Words by James Attwood
On Friday 27th April, Wolverhampton’s Ivor Novello award winning songwriter, Scott Matthews, is set to release his sixth studio album, The Great Untold – out via Shedio Records. Scott Matthews will be also performing at St Paul’s Church in Birmingham on Sunday 20th May, as part of The Great Untold UK Tour – as presented by Moseley Folk. For online ticket sales from Skiddle, click here.
Recorded over a winter spent at home, The Great Untold is very much a milestone for Matthews and sees him starting a new chapter in life as a married man and soon to be father.
Title track, ‘The Great Untold’, opens the album with a tender, intimate affair between Matthews’ soft vocal and guitar intricacies. Accompanied by nothing more than flourishes of piano, it certainly sets the tone; Matthews goes back to his roots as an acoustic act, with inspirations such as Tim Buckley and Nick Drake ringing through loud and clear.
‘As the Day Passes’ also puts Matthews’ stunning vocal delivery at its forefront; with a lullaby like piano outro, and soothing picked Spanish guitar part that harks influence from world music, it’s the kind of song you would expect to hear in a Wes Anderson film.
The hazy vocals of ‘Silence’ create the atmosphere of a summer’s evening. The chorus sees Matthews muse, “Silence, nothing’s complicated in my solitude, where I can hear myself…” in a statement that confirms his re-kindled solace as an acoustic artist, away from his full band environment.
‘Something Real’ is euphoric and joyous in its musical arrangement, with bold acoustic guitars providing a counterpoint for Matthews’ vocal powerhouse. His mastery of melody and harmony is at the forefront of this track and it would be no surprise to find this particular gem as a Jeff Buckley B-side, its ringing guitars and soaring vocal falsetto harking back to Buckley’s iconic Grace album. The same goes for The Great Untold’s lead single, ‘Cinnamon’; subtle soundscapes and drone like vocal delivery create an atmosphere that creates imagery of the time in which the album was conceived.
Tracks such as ‘Goodnight Day’ and ‘A Song to a Wallflower’ particularly stand out for me and help to diversify the album, which dare I say is needed at times. ‘Goodnight Day’ shows a darker side Matthews’ songwriting; a Gold era Ryan Adams-esque ballad, Matthews is accompanied by a choir of vocal harmonies in this big screen noughties film soundtrack worthy affair. Whilst the steady beat of ‘A Song to a Wallflower’ sounds as if it came straight from the Help soundtrack, with strummed acoustic guitars and Beatles bass sound it could easily have been penned by Lennon and Mcartney.
The album closers, ‘Daydreamer’ and ‘Chapters’, take us back to the place where it began, merely an acoustic guitar and Matthews’ tender vocal delivery.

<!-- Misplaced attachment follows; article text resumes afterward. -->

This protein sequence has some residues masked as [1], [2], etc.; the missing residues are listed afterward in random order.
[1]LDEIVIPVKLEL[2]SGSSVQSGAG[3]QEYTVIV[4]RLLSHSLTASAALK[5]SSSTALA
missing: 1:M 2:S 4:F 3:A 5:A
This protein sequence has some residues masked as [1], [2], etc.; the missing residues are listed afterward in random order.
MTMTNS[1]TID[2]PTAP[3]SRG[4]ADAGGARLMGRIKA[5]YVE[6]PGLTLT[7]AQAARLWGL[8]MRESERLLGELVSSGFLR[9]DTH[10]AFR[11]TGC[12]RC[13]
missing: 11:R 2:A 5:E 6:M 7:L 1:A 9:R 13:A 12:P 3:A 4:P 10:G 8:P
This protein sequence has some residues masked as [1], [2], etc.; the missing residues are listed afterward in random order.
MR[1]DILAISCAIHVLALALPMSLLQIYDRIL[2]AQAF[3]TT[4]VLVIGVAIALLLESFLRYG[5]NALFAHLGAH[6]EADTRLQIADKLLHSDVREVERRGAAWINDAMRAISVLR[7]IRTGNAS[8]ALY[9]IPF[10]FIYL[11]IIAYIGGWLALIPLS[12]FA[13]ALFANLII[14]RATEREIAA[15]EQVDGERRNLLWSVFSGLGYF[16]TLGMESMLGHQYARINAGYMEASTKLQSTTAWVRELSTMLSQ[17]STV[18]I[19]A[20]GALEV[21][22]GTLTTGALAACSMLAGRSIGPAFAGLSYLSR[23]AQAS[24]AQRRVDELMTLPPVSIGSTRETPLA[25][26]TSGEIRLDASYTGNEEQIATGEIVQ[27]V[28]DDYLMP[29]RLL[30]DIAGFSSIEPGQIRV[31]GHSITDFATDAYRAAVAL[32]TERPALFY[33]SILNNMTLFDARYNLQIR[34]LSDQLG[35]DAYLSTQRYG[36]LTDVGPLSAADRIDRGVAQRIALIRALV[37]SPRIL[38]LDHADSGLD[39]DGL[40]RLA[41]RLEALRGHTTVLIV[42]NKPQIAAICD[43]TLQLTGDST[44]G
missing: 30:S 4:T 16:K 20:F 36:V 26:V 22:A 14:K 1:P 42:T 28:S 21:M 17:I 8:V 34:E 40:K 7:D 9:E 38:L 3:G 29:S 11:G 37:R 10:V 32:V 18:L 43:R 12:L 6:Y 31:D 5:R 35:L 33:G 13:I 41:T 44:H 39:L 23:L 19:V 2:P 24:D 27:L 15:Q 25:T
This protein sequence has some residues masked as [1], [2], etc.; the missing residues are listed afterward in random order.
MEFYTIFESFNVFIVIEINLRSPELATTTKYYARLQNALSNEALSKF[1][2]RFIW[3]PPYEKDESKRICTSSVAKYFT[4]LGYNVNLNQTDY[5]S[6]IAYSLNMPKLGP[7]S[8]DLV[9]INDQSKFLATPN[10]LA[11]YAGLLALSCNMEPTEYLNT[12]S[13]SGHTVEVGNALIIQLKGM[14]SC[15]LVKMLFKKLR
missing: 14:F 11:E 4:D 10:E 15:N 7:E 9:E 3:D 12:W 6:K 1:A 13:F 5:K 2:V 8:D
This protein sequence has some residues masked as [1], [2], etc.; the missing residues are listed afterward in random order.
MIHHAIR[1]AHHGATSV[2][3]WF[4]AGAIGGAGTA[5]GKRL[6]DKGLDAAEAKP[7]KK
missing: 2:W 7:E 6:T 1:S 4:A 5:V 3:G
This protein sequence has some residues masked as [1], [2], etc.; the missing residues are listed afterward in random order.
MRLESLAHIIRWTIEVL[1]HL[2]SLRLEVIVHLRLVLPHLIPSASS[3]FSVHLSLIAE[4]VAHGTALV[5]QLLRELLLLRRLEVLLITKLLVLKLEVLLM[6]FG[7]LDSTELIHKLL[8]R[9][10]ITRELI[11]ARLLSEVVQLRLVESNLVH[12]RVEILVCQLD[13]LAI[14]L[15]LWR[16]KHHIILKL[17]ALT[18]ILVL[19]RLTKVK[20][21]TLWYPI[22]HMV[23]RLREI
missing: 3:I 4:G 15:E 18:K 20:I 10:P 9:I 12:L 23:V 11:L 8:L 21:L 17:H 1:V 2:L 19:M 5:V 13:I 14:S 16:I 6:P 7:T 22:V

Despite its thin instrumental textures, The Great Untold is still every bit as captivating as Matthews’ 2001 debut album, Passing Stranger – a yardstick the artist has arguably been judged by since its release. But the lack of percussion on The Great Untold is perfectly subsidised by Matthews’ vocal talent, providing plenty of melodies, highs and lows to keep the listener hooked.
You could further suggest that the largely acoustic sound of The Great Untold encourages the best from the songwriter’s voice and instrumental prowess, as heard on 6 minute epic ‘Lawless Stars’. A combination of moody reverberating guitars accompany Matthews’ blanket of choir like vocal harmonies, seeing the songwriter make the most of the most of his natural vocal gift. The track is a journey, building into a crescendo of guitars and voice before it fades into an instrumental section containing just a slide guitar part – a nod, once again, to Matthews’ Bert Jansch influence.
Although an album of beauty, for me The Great Untold stays a little too much within its seemingly set format of acoustic guitar and vocals, lacking the raunchy guitars and primal beats that can be found in Matthews’ wider portfolio.
But as a relatively new listener to Scott Matthews, this latest album did not disappoint – showcasing his songwriting talent and ability to write catchy melodies that do not conform to the typical songwriter style. And in a time of overdressed pop production, an album that often contains just a voice and a singular instrument is especially refreshing.
‘Cinnamon’ – Scott Matthews
The Great Untold by Scott Matthews is out on general release from Friday 27th April, though Shedio Records. For more on Scott Matthews, with links to online purchases for visit gig tickets and Matthews’ full catalogue, visit www.scottmatthews.uk
For more from Shedio Records, visit www.shediorecords.com
Scott Matthews will be performing at St Paul’s Church in Birmingham on Sunday 20th May – as presented by Moseley Folk. For online ticket sales from Skiddle, click here.